to the front, with the exception of having only one double door. The building is clapboard and the medium gable roof is presently covered with asphalt shingles. The cornice is boxed. On the church’s interior, two rows of pews, thought to be original, are divided by a central aisle. During the state’s Tricentennial celebration in 1970, signs were placed along the walls indicating that which is believed to have been the original seating arrangement in Appleby’s Methodist Church. The northern area was designated for “gentlemen,” the southern area for “ladies and courting couples,” and the northwest area was an “Amen Corner.” A late nineteenth-century cemetery is included in this nomination. Listed in the National Register February 14, 1978. (S.C. Dept. of Archives & History)
 
Categories. Cemeteries & Burial SitesChurches, Etc.War, US Civil
 
Appleby's Methodist Church Front view (Southside) image. Click for full size.
By Mike Stroud, December 29, 2009
4. Appleby's Methodist Church Front view (Southside)
Appleby's Methodist Church image. Click for full size.
By Mike Stroud, December 29, 2009
5. Appleby's Methodist Church
Listed in the National Register: Appleby's Methodist Church (added 1978 - Building - #78002505) • Also known as Appleby's Church • Historic Significance: Architecture/Engineering • Architect, builder, or engineer: Unknown • Architectural Style: Greek Revival • Area of Significance: Architecture • Period of Significance: 1825-1849 • Owner: Private • Historic Function: Religion • Historic Sub-function: Religious Structure • Current Function: Religion • Current Sub-function: Religious Structure •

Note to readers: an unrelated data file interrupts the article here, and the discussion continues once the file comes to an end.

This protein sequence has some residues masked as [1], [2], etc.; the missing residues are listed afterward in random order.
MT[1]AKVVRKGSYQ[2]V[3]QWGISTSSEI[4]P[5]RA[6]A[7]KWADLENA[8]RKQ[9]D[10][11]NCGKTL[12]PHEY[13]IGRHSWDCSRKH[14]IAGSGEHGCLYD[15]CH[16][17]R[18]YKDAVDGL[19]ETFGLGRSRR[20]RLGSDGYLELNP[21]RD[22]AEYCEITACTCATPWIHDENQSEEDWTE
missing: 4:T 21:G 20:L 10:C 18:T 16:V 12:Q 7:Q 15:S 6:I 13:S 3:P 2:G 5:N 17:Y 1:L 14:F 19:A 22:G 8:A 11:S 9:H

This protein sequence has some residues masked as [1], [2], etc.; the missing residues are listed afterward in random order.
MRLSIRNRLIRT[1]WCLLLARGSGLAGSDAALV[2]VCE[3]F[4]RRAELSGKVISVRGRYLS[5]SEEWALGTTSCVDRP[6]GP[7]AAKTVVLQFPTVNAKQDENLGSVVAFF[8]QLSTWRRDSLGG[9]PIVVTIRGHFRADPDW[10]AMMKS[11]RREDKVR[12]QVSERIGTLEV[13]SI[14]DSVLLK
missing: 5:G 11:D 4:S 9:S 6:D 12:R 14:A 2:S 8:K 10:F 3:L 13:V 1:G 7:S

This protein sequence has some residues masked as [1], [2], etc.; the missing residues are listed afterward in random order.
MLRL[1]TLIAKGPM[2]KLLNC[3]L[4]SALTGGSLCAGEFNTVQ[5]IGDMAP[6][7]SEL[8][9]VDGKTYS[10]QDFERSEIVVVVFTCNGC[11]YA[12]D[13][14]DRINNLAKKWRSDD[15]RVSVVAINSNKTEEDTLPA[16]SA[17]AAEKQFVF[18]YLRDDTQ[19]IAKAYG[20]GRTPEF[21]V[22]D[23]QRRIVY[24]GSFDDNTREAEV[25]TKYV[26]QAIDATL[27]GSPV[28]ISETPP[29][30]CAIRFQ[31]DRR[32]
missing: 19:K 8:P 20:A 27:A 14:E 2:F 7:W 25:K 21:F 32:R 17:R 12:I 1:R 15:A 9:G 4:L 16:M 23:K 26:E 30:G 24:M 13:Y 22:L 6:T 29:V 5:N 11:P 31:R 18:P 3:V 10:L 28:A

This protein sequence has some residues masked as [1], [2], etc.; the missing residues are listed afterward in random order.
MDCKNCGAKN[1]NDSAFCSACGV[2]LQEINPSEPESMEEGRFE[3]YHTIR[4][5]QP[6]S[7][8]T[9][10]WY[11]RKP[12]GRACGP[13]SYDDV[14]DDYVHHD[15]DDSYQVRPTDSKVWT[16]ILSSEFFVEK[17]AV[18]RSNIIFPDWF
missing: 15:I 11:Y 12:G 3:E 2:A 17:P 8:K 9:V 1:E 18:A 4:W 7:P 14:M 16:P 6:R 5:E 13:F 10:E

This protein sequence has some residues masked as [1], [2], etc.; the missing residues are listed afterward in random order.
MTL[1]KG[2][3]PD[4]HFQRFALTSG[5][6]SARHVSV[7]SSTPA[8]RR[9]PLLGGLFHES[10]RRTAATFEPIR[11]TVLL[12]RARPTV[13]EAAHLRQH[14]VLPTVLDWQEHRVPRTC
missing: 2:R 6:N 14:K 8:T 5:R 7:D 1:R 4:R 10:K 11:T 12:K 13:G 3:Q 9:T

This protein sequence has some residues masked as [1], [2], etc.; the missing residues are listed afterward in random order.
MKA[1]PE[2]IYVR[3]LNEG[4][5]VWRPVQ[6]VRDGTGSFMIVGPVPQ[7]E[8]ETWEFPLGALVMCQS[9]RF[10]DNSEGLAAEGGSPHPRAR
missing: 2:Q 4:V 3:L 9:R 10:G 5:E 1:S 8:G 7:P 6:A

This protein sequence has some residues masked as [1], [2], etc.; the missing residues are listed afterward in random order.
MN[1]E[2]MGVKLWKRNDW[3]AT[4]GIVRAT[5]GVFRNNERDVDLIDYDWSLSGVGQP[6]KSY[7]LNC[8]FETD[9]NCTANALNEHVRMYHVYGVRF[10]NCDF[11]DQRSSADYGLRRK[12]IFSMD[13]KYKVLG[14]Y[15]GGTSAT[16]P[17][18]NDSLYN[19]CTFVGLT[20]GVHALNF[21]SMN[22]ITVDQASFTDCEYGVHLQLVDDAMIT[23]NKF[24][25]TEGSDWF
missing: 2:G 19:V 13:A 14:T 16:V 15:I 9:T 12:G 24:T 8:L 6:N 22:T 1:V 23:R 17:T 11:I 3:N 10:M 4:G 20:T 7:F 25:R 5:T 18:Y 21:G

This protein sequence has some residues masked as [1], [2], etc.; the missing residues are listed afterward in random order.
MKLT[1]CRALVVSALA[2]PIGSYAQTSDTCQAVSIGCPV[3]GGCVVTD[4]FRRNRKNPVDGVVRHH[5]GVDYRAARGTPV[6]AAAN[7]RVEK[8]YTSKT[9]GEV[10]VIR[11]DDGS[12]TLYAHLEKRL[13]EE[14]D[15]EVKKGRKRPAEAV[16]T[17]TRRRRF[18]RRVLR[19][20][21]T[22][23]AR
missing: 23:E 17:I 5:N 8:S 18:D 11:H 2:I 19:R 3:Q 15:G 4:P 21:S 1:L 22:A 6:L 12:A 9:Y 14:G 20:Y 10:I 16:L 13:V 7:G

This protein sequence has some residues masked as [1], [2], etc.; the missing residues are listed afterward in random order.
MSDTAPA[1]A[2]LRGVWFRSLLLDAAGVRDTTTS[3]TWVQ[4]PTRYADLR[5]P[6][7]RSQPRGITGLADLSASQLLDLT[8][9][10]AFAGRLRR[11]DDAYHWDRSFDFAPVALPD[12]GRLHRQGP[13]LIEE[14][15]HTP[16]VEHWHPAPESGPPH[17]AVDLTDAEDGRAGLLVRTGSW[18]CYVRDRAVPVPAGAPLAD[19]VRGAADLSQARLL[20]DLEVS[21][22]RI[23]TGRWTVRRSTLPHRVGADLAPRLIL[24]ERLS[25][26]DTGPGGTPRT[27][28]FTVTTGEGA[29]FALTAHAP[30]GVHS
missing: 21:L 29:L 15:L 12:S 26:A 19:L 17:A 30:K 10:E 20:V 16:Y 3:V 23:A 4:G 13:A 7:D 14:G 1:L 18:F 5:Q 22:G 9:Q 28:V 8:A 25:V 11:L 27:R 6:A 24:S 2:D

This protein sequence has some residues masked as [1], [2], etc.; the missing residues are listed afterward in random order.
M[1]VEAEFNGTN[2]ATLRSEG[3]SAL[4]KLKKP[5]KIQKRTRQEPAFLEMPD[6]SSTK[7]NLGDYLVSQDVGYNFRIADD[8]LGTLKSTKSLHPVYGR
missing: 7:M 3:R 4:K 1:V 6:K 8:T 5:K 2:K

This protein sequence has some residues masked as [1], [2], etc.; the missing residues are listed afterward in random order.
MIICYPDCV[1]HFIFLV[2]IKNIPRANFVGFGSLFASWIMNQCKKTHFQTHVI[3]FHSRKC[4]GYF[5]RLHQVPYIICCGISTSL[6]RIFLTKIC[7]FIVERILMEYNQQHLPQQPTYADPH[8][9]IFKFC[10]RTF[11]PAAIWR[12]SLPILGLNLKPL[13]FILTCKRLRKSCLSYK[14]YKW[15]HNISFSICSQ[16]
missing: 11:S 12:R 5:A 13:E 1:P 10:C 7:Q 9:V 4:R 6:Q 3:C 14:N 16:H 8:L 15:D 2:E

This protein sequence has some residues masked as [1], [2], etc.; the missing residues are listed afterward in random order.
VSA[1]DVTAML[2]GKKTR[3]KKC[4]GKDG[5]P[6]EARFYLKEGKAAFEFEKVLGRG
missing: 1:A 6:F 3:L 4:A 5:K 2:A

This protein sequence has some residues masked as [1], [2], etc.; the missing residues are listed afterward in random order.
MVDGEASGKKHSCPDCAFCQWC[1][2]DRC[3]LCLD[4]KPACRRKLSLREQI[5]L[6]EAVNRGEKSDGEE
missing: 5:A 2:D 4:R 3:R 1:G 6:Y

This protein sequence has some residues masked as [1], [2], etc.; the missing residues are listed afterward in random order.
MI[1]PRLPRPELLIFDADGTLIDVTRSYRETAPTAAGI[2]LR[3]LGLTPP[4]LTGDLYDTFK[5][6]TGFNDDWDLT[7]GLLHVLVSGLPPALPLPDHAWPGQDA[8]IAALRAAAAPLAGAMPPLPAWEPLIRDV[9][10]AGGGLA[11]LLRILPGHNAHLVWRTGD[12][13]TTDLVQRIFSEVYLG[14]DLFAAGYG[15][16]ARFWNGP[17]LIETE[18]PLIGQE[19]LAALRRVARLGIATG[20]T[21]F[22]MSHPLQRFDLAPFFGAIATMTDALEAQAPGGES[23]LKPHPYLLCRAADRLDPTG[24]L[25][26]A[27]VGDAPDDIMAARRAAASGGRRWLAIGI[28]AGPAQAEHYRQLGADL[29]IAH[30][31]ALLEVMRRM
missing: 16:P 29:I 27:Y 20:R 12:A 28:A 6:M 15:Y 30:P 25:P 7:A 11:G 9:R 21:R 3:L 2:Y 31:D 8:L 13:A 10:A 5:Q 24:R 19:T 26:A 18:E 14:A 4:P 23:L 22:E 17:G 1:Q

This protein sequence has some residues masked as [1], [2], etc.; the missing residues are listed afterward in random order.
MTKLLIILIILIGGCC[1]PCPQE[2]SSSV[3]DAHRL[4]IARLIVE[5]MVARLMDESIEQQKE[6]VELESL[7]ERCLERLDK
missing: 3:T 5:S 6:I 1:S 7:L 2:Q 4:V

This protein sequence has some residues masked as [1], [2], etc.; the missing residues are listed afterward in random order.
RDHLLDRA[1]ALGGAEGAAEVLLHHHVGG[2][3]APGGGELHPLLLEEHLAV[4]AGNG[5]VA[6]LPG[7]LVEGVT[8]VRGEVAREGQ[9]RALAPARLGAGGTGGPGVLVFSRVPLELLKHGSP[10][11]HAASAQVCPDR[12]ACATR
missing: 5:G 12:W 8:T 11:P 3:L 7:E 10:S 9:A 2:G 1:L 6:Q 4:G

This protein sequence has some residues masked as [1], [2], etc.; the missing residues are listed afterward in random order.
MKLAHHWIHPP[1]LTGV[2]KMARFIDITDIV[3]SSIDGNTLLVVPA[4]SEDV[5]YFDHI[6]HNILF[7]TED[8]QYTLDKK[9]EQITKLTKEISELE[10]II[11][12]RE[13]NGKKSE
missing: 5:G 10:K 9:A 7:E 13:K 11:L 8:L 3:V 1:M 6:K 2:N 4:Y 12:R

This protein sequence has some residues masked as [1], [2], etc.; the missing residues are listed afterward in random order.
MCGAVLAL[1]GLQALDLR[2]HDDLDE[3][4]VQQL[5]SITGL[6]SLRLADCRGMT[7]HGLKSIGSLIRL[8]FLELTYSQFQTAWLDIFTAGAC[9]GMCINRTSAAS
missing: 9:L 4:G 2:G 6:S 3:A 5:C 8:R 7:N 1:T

Appleby's Methodist Church image. Click for full size.
S.C. Dept of Archives & History, circa 1978
6. Appleby's Methodist Church
Appleby's Methodist Church image. Click for full size.
By Mike Stroud, December 29, 2009
7. Appleby's Methodist Church
Appleby's Methodist Church Cemetery image. Click for full size.
By Mike Stroud, December 29, 2009
8. Appleby's Methodist Church Cemetery
David C Appleby
Born April 5, 1843
Died July 26, 1901
"There remaineth therefore
a rest to the people of God"
(Hebrews 4,v 9)
Appleby's Methodist Church Cemetery image. Click for full size.
By Mike Stroud, December 29, 2009
9. Appleby's Methodist Church Cemetery
Confederate Veteran J.J.S. Murray
Appleby's Methodist Church Cemetery, Confederate Veteran image. Click for full size.
By Mike Stroud, December 29, 2009
10. Appleby's Methodist Church Cemetery, Confederate Veteran
Junius Tully Carr
Pvt Co D 2 SC Vols
Confederate States Army
May 9 1841   Jun 8 1921
Appleby's Methodist Church and Cemetery, east side image. Click for full size.
By Mike Stroud, December 29, 2009
11. Appleby's Methodist Church and Cemetery, east side
 
 
Credits. This page was last revised on June 16, 2016. This page originally submitted on January 8, 2010, by Mike Stroud of Bluffton, South Carolina. This page has been viewed 1,026 times since then and 25 times this year. Photos:   1, 2, 3, 4, 5, 6, 7, 8, 9, 10, 11. submitted on January 8, 2010, by Mike Stroud of Bluffton, South Carolina. • Craig Swain was the editor who published this page.